Results: 3

1.
Figure 1

Figure 1. From: Medial Prefrontal Functional Connectivity - Relation to Memory Self-appraisal Accuracy in Older Adults with and without Memory Disorders.

Main effect (Self > Semantic) of the self-appraisal fMRI task administered to 90 cognitively-healthy adults (pFWE < .001). Renderings are on A) a mid-sagittal view of the statistical parametric map and B) a glass brain showing the extent of activation at this threshold in 3 dimensions.

Michele L. Ries, et al. Neuropsychologia. ;50(5):603-611.
2.
Figure 2

Figure 2. From: Medial Prefrontal Functional Connectivity - Relation to Memory Self-appraisal Accuracy in Older Adults with and without Memory Disorders.

Psychophysiologic interaction analysis results from 90 cognitively-healthy adults who completed a self-appraisal fMRI task. Regions of significance show more positive correlation in BOLD response with the MPFC seed during self-appraisal than during judgment of affective valence. Results were used to create a binary explicit mask for the results of the memory awareness regression analysis in Figure 3.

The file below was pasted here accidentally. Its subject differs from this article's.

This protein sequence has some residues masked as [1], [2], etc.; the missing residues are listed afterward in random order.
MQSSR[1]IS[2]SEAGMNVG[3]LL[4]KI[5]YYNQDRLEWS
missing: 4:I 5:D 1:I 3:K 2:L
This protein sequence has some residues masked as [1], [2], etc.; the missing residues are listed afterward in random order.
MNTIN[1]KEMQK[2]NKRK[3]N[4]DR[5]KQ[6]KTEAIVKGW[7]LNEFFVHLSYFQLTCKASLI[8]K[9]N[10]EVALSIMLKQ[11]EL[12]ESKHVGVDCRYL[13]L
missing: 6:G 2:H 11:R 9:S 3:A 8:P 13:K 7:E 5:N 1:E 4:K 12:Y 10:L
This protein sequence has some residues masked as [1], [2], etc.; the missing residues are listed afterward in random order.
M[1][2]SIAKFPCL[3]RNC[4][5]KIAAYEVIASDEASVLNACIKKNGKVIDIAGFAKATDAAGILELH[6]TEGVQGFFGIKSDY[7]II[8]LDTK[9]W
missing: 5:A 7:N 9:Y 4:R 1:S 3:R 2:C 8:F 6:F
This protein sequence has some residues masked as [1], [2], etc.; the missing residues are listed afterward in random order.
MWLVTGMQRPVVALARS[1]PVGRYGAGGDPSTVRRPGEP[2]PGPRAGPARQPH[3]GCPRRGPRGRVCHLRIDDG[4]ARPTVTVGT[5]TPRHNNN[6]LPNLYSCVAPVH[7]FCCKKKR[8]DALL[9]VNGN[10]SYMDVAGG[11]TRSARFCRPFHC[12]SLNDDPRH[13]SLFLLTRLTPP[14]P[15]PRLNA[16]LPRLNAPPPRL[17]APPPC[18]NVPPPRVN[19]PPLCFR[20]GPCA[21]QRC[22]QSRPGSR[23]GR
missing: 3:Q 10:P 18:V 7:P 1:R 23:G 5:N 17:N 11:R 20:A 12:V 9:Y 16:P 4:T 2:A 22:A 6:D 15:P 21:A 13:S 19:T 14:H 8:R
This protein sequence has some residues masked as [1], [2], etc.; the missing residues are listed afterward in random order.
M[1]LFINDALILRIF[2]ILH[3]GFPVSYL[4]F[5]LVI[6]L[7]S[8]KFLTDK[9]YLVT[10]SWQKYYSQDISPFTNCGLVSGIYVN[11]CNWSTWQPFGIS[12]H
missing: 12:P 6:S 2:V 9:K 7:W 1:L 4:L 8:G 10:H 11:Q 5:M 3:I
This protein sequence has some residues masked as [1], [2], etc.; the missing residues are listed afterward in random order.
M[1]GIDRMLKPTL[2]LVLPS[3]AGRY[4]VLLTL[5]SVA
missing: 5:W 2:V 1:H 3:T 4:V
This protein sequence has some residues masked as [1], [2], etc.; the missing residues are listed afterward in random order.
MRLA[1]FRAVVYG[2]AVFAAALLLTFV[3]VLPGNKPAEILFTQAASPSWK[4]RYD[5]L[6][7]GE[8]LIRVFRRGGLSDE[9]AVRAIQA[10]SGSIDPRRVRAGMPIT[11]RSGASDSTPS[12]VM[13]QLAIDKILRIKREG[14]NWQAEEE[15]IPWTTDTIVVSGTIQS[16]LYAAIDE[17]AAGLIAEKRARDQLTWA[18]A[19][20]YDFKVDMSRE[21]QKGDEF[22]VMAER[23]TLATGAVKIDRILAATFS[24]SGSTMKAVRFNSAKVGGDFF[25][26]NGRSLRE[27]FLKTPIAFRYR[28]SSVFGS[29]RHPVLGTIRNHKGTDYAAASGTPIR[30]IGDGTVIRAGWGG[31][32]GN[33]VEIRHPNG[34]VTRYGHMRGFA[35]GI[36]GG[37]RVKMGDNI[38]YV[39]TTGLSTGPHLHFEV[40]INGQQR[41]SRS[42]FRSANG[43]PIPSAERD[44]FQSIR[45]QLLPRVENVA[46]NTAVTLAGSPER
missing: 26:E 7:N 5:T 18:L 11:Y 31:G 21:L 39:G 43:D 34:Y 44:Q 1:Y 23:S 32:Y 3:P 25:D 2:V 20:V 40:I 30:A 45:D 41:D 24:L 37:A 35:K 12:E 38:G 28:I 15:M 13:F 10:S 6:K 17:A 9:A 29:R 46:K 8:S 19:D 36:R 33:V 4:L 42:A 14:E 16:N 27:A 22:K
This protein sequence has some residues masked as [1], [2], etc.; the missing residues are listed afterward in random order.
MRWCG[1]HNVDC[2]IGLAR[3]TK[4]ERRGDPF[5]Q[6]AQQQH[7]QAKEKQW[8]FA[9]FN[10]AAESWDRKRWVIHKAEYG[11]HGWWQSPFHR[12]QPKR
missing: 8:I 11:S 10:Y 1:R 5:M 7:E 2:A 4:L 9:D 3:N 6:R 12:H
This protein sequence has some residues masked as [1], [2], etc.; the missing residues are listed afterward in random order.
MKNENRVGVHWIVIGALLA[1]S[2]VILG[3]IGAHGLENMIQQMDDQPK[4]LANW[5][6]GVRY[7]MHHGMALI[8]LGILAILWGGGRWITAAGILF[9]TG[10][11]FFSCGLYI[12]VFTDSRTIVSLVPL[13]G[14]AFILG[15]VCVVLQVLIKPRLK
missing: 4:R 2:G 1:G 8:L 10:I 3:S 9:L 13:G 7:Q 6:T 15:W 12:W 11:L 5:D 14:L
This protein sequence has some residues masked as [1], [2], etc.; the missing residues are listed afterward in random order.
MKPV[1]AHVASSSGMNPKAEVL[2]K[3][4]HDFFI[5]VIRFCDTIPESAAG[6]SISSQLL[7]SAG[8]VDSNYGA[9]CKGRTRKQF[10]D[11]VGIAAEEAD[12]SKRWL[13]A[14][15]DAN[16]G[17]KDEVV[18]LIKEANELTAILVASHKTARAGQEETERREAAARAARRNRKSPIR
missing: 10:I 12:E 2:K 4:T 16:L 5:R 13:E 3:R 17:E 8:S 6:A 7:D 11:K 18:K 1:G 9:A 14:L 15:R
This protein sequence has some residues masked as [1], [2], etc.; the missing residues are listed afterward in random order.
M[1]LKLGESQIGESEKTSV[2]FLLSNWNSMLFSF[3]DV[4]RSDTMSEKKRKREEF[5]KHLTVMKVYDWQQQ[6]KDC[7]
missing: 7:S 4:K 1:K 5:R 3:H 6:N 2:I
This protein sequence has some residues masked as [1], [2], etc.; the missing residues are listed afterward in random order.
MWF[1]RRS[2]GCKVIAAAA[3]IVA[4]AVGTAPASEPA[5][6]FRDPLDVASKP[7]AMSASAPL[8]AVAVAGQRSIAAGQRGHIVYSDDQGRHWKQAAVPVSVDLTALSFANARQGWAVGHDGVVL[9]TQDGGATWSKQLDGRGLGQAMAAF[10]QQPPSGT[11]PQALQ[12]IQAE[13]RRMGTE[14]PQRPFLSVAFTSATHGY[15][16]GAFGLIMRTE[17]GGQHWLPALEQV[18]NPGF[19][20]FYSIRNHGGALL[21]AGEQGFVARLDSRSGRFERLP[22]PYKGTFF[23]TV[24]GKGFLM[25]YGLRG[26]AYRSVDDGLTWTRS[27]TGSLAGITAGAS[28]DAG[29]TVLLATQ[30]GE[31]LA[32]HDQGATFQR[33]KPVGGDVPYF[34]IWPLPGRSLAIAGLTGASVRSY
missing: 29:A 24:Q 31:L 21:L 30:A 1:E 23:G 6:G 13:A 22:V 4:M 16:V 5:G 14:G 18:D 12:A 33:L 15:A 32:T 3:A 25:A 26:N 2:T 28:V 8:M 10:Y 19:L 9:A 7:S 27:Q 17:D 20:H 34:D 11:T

Michele L. Ries, et al. Neuropsychologia. ;50(5):603-611.
3.
Figure 3

Figure 3. From: Medial Prefrontal Functional Connectivity - Relation to Memory Self-appraisal Accuracy in Older Adults with and without Memory Disorders.

Results of the regression of Memory Function Discrepancy scores on MPFC functional connectivity. Age, sex and scores on the Hopkins Verbal Learning Test Total 1–3 and GDS were included in the statistical model. A) Significant results (p < 0.001) are superimposed on the explicit mask generated from results shown in Figure 2. B) Graphical depiction (for illustrative purposes) of the negative relationship between MPFC functional connectivity with the left DLPFC cluster (which contained the global maxima at -38, 42, 22) and MFD scores. MFD scores reported on the x-axis have been back transformed from log to raw scores. Data points are color-coded to indicate whether the participant was a control or had a diagnosis of mild cognitive impairment or Alzheimer’s disease.

Michele L. Ries, et al. Neuropsychologia. ;50(5):603-611.

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